We were pleased to have presented this event last Wednesday (28 June 2023) at the Morris Lecture Theatre, Robin Brooke Centre, St Bartholomew’s Hospital as part of the Barts 900 celebration. The event was presented by Professors Elaine Chew and Pier Lambiase, with Dr. Courtney Reed (Tachy-Tiles soft launch), Dr. Vanessa Pope (Heart.FM study), Dr. Mateusz Soliński, and Natalia Cotic.
0:00 Introduction (Simon Woldman)
1:53 Introduction (Pier Lambiase)
3:09 Electrophysiology (Pier Lambiase)
8:45 Music of the Heart (Elaine Chew)
19:36 Arrhythmia Trigger (Pier Lambiase)
20:53 Arrhythmia Music (Elaine Chew)
24:21 Guess that Arrhythmia (Elaine Chew)
28:27 Tachy-Tiles (Courtney Reed)
30:02 Stress and the Heart (Pier Lambiase)
37:27 Music Film Emotion (Elaine Chew)
40:43 Cardiac Response to Music (Pier Lambiase)
43:47 Mechanisms of Music Response (Elaine Chew)
47:09 HeartFM (Elaine Chew)
48:36 HeartFM Study (Vanessa Pope)
49:50 Science Gallery London Demo (Elaine Chew)
53:31 Mechanisms of Music Response (Elaine Chew)
55:25 HeartFM Demo Prep (Vanessa Pope, Courtney Reed, Natalia Cotic, Elaine Chew)
59:37 HeartFM Demo (Gregoire & Anna, Vanessa P, Courtney R, Natalia C, Elaine C)
1:05:16 Credits (Elaine Chew)
1:06:15 Happy Birthday Variations by Ivan Tcherepnin (Elaine Chew)
About this event
The Musical Heart explores synergies between music and cardiology, from music made from arrhythmic heartbeats to cardiac responses modulated by music. The presentation will include performances of arrhythmia music with expert commentary, introductions to prior and ongoing cardiovascular research, and real-time visualisation of piano music and performer-listener heartbeat parameters and breathing.Presented by: Elaine Chew, pianist and Professor of Engineering, King’s College London and Pier Lambiase, Cardiology Consultant and Cardiovascular Research Co-Director, Barts Heart Centre and Professor of Cardiology, University College London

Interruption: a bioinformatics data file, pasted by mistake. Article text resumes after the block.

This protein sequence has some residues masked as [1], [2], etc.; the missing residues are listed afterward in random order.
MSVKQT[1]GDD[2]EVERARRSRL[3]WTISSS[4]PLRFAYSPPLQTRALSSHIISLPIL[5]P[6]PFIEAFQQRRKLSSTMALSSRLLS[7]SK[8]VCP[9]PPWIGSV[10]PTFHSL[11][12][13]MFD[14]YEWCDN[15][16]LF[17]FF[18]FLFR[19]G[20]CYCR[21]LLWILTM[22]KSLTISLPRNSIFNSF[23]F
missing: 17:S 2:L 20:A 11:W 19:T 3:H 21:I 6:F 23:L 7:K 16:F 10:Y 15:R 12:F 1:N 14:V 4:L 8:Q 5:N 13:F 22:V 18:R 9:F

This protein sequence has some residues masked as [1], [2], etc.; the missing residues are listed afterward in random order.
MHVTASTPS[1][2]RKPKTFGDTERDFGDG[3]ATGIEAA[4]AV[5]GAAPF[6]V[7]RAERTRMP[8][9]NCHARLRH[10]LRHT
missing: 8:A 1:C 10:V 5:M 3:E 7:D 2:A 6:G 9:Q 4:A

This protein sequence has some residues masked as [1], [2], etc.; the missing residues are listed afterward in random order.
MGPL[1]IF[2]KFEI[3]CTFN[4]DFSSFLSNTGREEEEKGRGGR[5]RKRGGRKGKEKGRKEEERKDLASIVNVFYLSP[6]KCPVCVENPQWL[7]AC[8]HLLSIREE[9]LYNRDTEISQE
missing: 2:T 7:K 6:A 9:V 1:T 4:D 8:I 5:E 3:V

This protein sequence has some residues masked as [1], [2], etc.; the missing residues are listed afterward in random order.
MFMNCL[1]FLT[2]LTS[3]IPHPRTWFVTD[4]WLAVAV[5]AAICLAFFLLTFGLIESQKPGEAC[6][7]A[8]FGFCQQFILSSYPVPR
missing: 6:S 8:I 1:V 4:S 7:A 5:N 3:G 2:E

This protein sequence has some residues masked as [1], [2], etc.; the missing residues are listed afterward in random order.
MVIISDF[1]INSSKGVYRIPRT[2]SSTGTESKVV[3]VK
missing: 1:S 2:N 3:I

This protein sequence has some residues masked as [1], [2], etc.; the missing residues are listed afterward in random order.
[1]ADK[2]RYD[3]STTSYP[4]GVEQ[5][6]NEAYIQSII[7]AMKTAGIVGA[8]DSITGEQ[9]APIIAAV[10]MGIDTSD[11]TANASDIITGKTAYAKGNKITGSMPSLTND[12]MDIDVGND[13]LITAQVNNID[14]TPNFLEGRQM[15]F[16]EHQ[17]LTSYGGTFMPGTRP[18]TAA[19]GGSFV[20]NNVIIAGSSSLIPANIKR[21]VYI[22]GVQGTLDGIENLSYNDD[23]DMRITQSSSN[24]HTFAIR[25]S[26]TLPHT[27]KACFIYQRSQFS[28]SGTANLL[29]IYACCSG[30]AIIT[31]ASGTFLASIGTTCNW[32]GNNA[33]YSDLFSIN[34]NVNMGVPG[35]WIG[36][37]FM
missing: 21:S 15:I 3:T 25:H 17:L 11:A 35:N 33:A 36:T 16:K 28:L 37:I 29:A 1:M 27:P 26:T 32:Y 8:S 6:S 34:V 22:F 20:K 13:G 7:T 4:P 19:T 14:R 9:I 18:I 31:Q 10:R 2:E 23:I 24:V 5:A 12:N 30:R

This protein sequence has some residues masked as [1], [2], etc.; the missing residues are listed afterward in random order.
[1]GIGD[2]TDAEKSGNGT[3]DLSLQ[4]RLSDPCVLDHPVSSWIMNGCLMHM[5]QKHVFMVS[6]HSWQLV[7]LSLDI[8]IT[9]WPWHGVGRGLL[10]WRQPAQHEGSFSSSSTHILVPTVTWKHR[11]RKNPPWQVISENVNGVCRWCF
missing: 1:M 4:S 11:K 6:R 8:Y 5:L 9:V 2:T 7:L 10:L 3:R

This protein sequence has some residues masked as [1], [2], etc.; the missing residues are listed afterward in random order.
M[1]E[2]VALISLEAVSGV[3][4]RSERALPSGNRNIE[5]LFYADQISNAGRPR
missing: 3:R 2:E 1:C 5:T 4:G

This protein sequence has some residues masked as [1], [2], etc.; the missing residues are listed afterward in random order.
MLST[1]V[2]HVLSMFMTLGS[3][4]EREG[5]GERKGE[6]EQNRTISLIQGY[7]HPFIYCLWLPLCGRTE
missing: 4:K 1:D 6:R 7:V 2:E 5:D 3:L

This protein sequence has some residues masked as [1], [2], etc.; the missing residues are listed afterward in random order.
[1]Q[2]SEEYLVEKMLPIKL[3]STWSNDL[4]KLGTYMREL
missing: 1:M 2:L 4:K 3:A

This event will be of interest to the general public; medical staff and students; intellectually curious
PART 1: Arrhythmia MusicWhile undergoing a cardiac ablation procedure at Barts led by Pier Lambiase, and inspired by a conversation with the registrar, Chew devised a way to transform abnormal heart rhythms to music. The technique involved transcribing rhythms from electrocardiographic (ECG) traces of arrhythmias and collaging excerpts of existing music to accurately match the transcriptions. A selection of these arrhythmia ECG compositions will be performed by Chew with descriptions and commentary by Lambiase.
PART 2: Cardiac Response to Live MusicA subsequent collaboration between Chew and Lambiase explored the impact of music on the electrical activity of the heart through a study with pacemaker patients. The patients’ biventricular pacemakers were re-programmed to dual chamber pacing and the left ventricular lead used to record data from the muscles of the heart whilst the patients listened to live piano music.
Lambiase will introduce the research study and Chew will show the resulting music and cardiac signals (intra cardiac electrograms and activation recovery intervals) and analysis.
PART 3: HeartFM – Player and Listener Physiology Modulated in PerformanceThe presentation will conclude with a demonstration of the HeartFM app in live music performance, showing the performer’s and listener’s ECG, breathing, and heart rate variability together with concurrent music information captured and visualised in real time.
The audience will be able to see the music data and the music’s impact on the player’s and listener’s hearts in real time. The recorded data will be reviewed by Lambiase and Chew and discussed in a question and answer session with the audience.
This event is one of several hosted in 2023 in celebration of the 900th anniversary of St Bartholomew’s Hospital and St Bartholomew the Great church. For more information on upcoming events and the Barts900 Campaign, visit barts900.org or email email@example.com
The grand piano used during the lecture performance by Elaine Chew is a Yamaha C7 Disklavier kindly sponsored by Yahama Music London.
The research described is part of the COSMOS and HEART.FM projects that have received funding from the European Research Council (ERC) under the European Union’s Horizon 2020 research and innovation programme (Grant agreement Nos. 788960 and 957532.)